A krill-dominated micronekton and macrozooplankton community in Croker Passage, Antarctica with an estimate of fish predation


Thomas M. Lancraft, Kim R. Reisenbichler, Bruce H. Robison, Thomas L. Hopkins, and Joseph J. Torres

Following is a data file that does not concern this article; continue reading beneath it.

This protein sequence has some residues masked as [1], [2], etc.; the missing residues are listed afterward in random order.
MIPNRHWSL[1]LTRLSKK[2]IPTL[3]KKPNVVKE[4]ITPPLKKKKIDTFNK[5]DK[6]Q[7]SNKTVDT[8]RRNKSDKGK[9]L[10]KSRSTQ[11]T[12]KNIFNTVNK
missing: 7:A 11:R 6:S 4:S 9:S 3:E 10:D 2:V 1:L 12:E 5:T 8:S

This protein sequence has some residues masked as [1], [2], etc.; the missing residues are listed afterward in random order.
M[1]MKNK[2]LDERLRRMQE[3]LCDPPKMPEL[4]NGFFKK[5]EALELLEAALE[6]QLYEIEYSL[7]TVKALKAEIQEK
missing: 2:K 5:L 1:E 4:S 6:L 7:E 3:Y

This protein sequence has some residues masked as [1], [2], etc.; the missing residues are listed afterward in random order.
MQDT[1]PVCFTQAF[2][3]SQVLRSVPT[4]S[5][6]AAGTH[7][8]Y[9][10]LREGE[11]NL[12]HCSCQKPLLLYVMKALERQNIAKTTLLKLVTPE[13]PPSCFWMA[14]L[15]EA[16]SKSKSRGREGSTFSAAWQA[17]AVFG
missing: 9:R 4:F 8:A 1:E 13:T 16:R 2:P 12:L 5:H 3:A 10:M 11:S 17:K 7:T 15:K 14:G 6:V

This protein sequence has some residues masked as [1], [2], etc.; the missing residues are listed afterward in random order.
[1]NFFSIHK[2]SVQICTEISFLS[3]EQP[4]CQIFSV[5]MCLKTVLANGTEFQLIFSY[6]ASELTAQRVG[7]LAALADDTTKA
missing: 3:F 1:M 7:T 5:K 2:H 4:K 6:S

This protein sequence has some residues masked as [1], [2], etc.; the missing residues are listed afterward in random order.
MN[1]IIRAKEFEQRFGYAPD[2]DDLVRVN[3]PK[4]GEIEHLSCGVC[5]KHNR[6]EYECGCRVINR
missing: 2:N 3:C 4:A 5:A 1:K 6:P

A micronektonic and macrozooplanktonic community was sampled with midwater trawls in the Croker Passage, vic. Antarctic Peninsula.  Species composition suggested the area was a faunal transition zone between oceanic and nearshore communities.  In a comparison between the study area and two oceanic areas, four of the top five numerically dominant species were identical (Euphausia superba, Salpa thompsoni, Thysanoessa macrura, and Sagitta gazellae).  In the nearshore region a nearshore mysid (Antarctomysis ohlinii) replaced the oceanic chaetognath Euhrohnia hamata in numerical ranking.  Euphausia superba was primarily responsible for the much higher nearshore biomass values when compared with those of oceanic regions (52.6 vs. 2.4-3.1 g DW/m2).  The ctenophore Callianira antarctica, the mysid Antarctomysis ohlinii, and the pelagic nototheniid fish Pleuragramma antarcticum were important neritic biomass species.  Some oceanic species, notably Salpa thompsoni and the mesopelagic fish Electrona antarctica, were also important contributors to total micronektonic biomass.  Estimates of fish predation (P. antarcticum and E. antarctica) on E. superba ranged from 10.9% to 21.9% of the total annual krill population (particularly the juveniles), depending on whether individuals were considered to feed for half the year or all year long.  Those values were considered to be conservative, as fish populations appear to remain seasonally constant whereas krill populations may diminish during the winter.




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